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$180 RAMOS MID W9 Android Tablet teardown

Bill Detwiler cracks open the $180 RAMOS MID W9 Android Tablet. This low-price tablet has chips from Samsung, Hynix, Rockchip, and Analogix.

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Topic: Processors
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Want a tablet, but don't want to spend $499 for an Apple iPad 2 or $799 for a Motorola XOOM? Then you might be tempted to purchase one of the low-cost Android tablets that are floating around the Web.

In February 2011, we reviewed and cracked open the $100 LY-706 MID Android tablet (distributed in the U.S. by FocalPrice.com) in February 2011:

We're back with another low-cost tablet, the $180 RAMOS MID W9
(also distributed in the U.S. by FocalPrice.com). Follow along as we take a peek at the hardware inside this sub-$200 tablet.

Photo by: Bill Detwiler / TechRepublic
Caption by: Bill Detwiler

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As of this writing, FocalPrice lists the RAMOS MID W9 at $179.90 (US) with free shipping. The device has a 7-inch TFT-LCD (800x480 resolution) with resistive touchscreen, HDMI output, and runs Android 2.1. Inside the W9, you'll find a Rockchip 2818 processor (which can operate at up to 640 MHz), 8GB of NAND flash storage, and 2GB system memory. It also supports Wi-Fi and 3G.

Note: Several of the technical specifications listed on FocalPrice's website appear to be mislabeled. For example, the company reports that the W9's "Max RAM Support" is 32G and the "Hard Drive Capacity" is 2G. Neither of these values make sense. When most new laptops come with 4GB of RAM, I doubt a low-cost tablet is getting 32GB of RAM. Furthermore, I would expect even a sub-$200 tablet like the W9 to have more than 2GB of storage. After looking at the chips, I believe the W9 we tested actually has 2GB of system memory (RAM) and 8GB of storage.

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The RAMOS MID W9 comes with a USB cable, a set of earphones, a connecting cable (not sure what this is for), and product documentation (written in Chinese).


Photo by: Bill Detwiler / TechRepublic
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There are no physical buttons along the front of the RAMOS MID W9.

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Using a thin metal blad and plastic spudger, I detached the RAMOS MID W9's metal rim.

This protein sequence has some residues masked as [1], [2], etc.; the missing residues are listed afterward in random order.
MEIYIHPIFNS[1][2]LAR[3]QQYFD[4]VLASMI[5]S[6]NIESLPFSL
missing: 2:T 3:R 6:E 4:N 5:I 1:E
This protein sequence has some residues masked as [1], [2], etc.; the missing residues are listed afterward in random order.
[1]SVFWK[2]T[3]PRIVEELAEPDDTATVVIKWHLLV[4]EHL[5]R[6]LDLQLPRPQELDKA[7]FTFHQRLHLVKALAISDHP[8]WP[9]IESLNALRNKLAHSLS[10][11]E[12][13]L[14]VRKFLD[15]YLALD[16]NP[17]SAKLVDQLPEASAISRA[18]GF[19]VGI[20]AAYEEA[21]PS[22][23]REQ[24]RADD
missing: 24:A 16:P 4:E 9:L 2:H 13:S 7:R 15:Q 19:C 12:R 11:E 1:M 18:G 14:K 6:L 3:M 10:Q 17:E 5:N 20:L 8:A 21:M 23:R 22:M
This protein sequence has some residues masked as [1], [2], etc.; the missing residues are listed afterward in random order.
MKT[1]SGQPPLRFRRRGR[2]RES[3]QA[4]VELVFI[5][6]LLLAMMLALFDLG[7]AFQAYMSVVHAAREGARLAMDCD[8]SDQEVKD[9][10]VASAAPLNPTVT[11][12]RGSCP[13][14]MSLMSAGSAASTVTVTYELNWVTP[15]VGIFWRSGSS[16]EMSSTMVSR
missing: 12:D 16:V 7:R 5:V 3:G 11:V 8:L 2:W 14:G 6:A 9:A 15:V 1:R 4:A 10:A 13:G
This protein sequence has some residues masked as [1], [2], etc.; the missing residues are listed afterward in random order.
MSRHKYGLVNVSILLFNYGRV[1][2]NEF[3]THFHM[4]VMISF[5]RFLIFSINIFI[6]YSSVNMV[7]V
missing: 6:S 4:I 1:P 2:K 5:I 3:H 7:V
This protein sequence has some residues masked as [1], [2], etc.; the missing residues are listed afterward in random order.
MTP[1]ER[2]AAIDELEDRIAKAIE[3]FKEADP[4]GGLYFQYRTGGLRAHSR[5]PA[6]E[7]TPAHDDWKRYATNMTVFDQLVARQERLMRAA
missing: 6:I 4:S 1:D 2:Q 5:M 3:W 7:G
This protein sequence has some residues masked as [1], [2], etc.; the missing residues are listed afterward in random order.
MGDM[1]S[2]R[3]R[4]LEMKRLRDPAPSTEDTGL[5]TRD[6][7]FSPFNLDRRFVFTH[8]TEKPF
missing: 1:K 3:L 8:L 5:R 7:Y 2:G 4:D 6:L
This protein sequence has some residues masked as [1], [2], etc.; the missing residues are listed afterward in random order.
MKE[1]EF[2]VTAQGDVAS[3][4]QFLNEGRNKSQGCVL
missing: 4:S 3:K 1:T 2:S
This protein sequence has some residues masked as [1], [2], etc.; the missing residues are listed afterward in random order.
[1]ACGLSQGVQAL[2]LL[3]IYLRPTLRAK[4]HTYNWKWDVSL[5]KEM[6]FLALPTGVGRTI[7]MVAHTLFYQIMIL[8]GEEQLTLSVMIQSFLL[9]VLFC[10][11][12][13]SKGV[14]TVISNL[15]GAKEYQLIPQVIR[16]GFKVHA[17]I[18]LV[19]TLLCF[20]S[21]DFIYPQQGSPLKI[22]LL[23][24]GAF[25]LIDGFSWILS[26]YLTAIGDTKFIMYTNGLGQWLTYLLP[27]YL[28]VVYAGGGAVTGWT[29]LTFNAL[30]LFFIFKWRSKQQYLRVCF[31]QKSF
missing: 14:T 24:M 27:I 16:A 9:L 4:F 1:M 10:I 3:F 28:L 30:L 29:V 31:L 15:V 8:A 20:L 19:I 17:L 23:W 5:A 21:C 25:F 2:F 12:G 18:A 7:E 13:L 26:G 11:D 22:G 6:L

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Thin metal edging surrounds the RAMOS MID W9's LCD. It is held in place with adhesive and covers several screws. I removed the edging with a thin metal blade.

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Using a Phillips #000 screwdriver, I removed the screws that hold the touchscreen assembly's plastic bezel in place.

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With the screws removed, I used a thin metal blade to pop loose the plastic bezel.

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With the plastic bezel removed, we can lift the touchscreen display assembly up from the main PCB and case.

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The RAMOS MID W9's battery takes up a significant portion of the case inside the case.

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The RAMOS MID W9's battery is soldered to the main PCB. There are limited markings on this battery, but it appears to be an AE5258118P 3750mAh battery.

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Several Phillips #000 screws hold the RAMOS MID W9's main PCB to the white plastic case.

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The RAMOS MID W9's LCD uses a removable ribbon cable, but the touchscreen's cable is soldered to the main PCB.

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The RAMOS MID W9 has two Hynix H27UBG8T2ATR NAND Flash chips. I believe each of these chips provides 4GB of storage--giving the device a total storage capacity of 8GB.

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The RAMOS MID W9 has an XPT2046 4-wire touchscreen I/O controller.

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The RAMOS MID W9 uses an Analogix ANX7150 HDMI Transmitter.

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Focal price provide no specific frequency data on the RAMOS MID W9's processor. But, the Rockchip RK2818 processor is capable of working as frequencies up to 640 MHz.

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The RAMOS MID W9 uses a Samsung  SWL-2480 802.11b/g Wi-Fi module.

Photo by: Bill Detwiler / TechRepublic
Caption by: Bill Detwiler

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The RAMOS MID W9 maind PCB has markings that indcate the board was either made by, or for Rockchip, which isn't surprising as the device uses the Rockchip RK2818 processor.

Photo by: Bill Detwiler / TechRepublic
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The RAMOS MID W9 wasn't difficult to crack open. Unfortunately, the fact that its internal components are soldered to the main PCB make is very difficult to repair.

For a complete review of the RAMOS MID W9, check out Mark Kaelin's TechRepublic review.

Photo by: Bill Detwiler / TechRepublic
Caption by: Bill Detwiler

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